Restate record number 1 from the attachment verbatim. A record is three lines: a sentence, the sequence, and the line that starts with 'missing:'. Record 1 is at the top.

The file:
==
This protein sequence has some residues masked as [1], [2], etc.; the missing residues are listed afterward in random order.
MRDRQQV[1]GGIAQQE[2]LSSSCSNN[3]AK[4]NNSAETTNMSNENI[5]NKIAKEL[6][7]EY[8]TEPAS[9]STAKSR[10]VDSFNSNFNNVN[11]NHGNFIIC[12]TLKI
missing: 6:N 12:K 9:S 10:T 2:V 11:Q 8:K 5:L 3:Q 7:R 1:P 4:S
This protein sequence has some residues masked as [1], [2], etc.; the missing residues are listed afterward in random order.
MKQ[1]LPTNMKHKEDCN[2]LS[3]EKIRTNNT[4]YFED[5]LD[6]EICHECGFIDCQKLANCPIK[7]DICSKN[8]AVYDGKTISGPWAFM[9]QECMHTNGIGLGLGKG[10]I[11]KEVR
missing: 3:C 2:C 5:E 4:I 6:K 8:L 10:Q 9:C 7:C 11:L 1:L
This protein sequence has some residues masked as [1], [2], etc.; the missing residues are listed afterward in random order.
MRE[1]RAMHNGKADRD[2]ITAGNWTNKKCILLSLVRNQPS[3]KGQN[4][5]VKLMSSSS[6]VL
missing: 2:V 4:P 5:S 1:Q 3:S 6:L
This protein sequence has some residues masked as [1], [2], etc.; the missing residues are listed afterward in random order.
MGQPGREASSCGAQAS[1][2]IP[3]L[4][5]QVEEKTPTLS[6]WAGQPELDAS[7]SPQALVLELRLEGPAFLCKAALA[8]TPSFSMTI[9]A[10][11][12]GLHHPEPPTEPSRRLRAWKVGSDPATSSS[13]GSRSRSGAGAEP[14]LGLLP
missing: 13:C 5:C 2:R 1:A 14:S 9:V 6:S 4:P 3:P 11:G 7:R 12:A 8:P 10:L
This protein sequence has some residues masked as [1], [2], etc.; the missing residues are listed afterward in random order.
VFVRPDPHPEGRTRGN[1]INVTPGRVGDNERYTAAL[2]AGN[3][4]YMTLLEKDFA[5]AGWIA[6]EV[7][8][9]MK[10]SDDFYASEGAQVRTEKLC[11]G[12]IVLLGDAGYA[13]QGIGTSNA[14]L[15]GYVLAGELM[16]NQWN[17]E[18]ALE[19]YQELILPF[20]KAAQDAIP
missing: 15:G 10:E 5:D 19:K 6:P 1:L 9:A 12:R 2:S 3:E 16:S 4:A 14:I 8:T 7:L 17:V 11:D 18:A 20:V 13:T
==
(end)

This protein sequence has some residues masked as [1], [2], etc.; the missing residues are listed afterward in random order.
MRDRQQV[1]GGIAQQE[2]LSSSCSNN[3]AK[4]NNSAETTNMSNENI[5]NKIAKEL[6][7]EY[8]TEPAS[9]STAKSR[10]VDSFNSNFNNVN[11]NHGNFIIC[12]TLKI
missing: 6:N 12:K 9:S 10:T 2:V 11:Q 8:K 5:L 3:Q 7:R 1:P 4:S